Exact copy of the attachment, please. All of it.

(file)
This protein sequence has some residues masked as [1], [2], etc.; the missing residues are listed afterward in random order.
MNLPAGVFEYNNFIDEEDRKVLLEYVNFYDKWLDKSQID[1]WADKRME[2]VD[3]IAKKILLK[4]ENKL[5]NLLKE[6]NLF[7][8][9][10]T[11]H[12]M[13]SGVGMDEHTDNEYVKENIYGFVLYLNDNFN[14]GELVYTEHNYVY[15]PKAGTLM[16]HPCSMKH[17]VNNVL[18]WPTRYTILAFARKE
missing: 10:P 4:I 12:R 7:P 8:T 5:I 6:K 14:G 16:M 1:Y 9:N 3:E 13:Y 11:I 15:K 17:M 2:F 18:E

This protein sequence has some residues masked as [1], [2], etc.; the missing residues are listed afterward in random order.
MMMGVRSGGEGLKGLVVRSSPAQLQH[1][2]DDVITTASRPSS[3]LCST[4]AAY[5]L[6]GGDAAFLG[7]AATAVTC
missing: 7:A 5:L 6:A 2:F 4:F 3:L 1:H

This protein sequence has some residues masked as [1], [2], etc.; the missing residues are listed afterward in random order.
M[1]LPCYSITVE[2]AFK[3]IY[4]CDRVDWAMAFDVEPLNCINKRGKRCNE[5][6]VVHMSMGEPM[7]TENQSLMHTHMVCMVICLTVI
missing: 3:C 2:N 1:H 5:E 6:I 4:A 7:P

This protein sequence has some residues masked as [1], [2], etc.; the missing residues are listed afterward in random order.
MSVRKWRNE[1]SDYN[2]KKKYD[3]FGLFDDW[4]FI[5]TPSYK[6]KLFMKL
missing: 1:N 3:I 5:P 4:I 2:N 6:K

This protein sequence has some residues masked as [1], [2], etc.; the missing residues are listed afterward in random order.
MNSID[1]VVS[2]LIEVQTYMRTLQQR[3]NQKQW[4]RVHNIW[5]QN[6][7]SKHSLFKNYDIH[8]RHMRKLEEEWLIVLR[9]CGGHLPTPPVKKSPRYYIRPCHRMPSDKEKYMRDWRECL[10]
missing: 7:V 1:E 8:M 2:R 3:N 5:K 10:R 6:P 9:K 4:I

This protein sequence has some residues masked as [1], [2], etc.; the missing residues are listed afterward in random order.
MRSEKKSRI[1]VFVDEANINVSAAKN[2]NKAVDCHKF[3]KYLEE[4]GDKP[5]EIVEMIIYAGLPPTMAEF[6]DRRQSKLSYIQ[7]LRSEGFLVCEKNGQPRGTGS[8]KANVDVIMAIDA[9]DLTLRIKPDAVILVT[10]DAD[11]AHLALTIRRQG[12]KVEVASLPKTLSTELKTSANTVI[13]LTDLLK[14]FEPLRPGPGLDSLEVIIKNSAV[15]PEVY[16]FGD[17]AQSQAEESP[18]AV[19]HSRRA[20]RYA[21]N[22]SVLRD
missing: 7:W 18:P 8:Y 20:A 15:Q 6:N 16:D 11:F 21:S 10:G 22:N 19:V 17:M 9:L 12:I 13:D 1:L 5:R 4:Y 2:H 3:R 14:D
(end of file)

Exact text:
This protein sequence has some residues masked as [1], [2], etc.; the missing residues are listed afterward in random order.
MNLPAGVFEYNNFIDEEDRKVLLEYVNFYDKWLDKSQID[1]WADKRME[2]VD[3]IAKKILLK[4]ENKL[5]NLLKE[6]NLF[7][8][9][10]T[11]H[12]M[13]SGVGMDEHTDNEYVKENIYGFVLYLNDNFN[14]GELVYTEHNYVY[15]PKAGTLM[16]HPCSMKH[17]VNNVL[18]WPTRYTILAFARKE
missing: 10:P 4:I 12:R 7:P 8:T 5:I 6:K 14:G 16:M 1:Y 9:N 3:E 13:Y 11:I 15:K 17:M 2:F 18:E

This protein sequence has some residues masked as [1], [2], etc.; the missing residues are listed afterward in random order.
MMMGVRSGGEGLKGLVVRSSPAQLQH[1][2]DDVITTASRPSS[3]LCST[4]AAY[5]L[6]GGDAAFLG[7]AATAVTC
missing: 7:A 5:L 6:A 2:F 4:F 3:L 1:H

This protein sequence has some residues masked as [1], [2], etc.; the missing residues are listed afterward in random order.
M[1]LPCYSITVE[2]AFK[3]IY[4]CDRVDWAMAFDVEPLNCINKRGKRCNE[5][6]VVHMSMGEPM[7]TENQSLMHTHMVCMVICLTVI
missing: 3:C 2:N 1:H 5:E 6:I 4:A 7:P

This protein sequence has some residues masked as [1], [2], etc.; the missing residues are listed afterward in random order.
MSVRKWRNE[1]SDYN[2]KKKYD[3]FGLFDDW[4]FI[5]TPSYK[6]KLFMKL
missing: 1:N 3:I 5:P 4:I 2:N 6:K

This protein sequence has some residues masked as [1], [2], etc.; the missing residues are listed afterward in random order.
MNSID[1]VVS[2]LIEVQTYMRTLQQR[3]NQKQW[4]RVHNIW[5]QN[6][7]SKHSLFKNYDIH[8]RHMRKLEEEWLIVLR[9]CGGHLPTPPVKKSPRYYIRPCHRMPSDKEKYMRDWRECL[10]
missing: 7:V 1:E 8:M 2:R 3:N 5:K 10:R 6:P 9:K 4:I

This protein sequence has some residues masked as [1], [2], etc.; the missing residues are listed afterward in random order.
MRSEKKSRI[1]VFVDEANINVSAAKN[2]NKAVDCHKF[3]KYLEE[4]GDKP[5]EIVEMIIYAGLPPTMAEF[6]DRRQSKLSYIQ[7]LRSEGFLVCEKNGQPRGTGS[8]KANVDVIMAIDA[9]DLTLRIKPDAVILVT[10]DAD[11]AHLALTIRRQG[12]KVEVASLPKTLSTELKTSANTVI[13]LTDLLK[14]FEPLRPGPGLDSLEVIIKNSAV[15]PEVY[16]FGD[17]AQSQAEESP[18]AV[19]HSRRA[20]RYA[21]N[22]SVLRD
missing: 7:W 18:P 8:Y 20:A 15:Q 6:N 16:D 11:F 21:S 10:G 22:N 19:V 17:M 9:L 12:I 13:D 1:L 5:R 4:Y 2:H 3:R 14:D